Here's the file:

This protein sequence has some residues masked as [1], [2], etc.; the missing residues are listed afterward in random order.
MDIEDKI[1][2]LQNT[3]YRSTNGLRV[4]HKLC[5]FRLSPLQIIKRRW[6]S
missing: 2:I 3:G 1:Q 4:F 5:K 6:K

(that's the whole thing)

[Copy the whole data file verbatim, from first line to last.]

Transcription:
This protein sequence has some residues masked as [1], [2], etc.; the missing residues are listed afterward in random order.
MDIEDKI[1][2]LQNT[3]YRSTNGLRV[4]HKLC[5]FRLSPLQIIKRRW[6]S
missing: 2:I 3:G 1:Q 4:F 5:K 6:K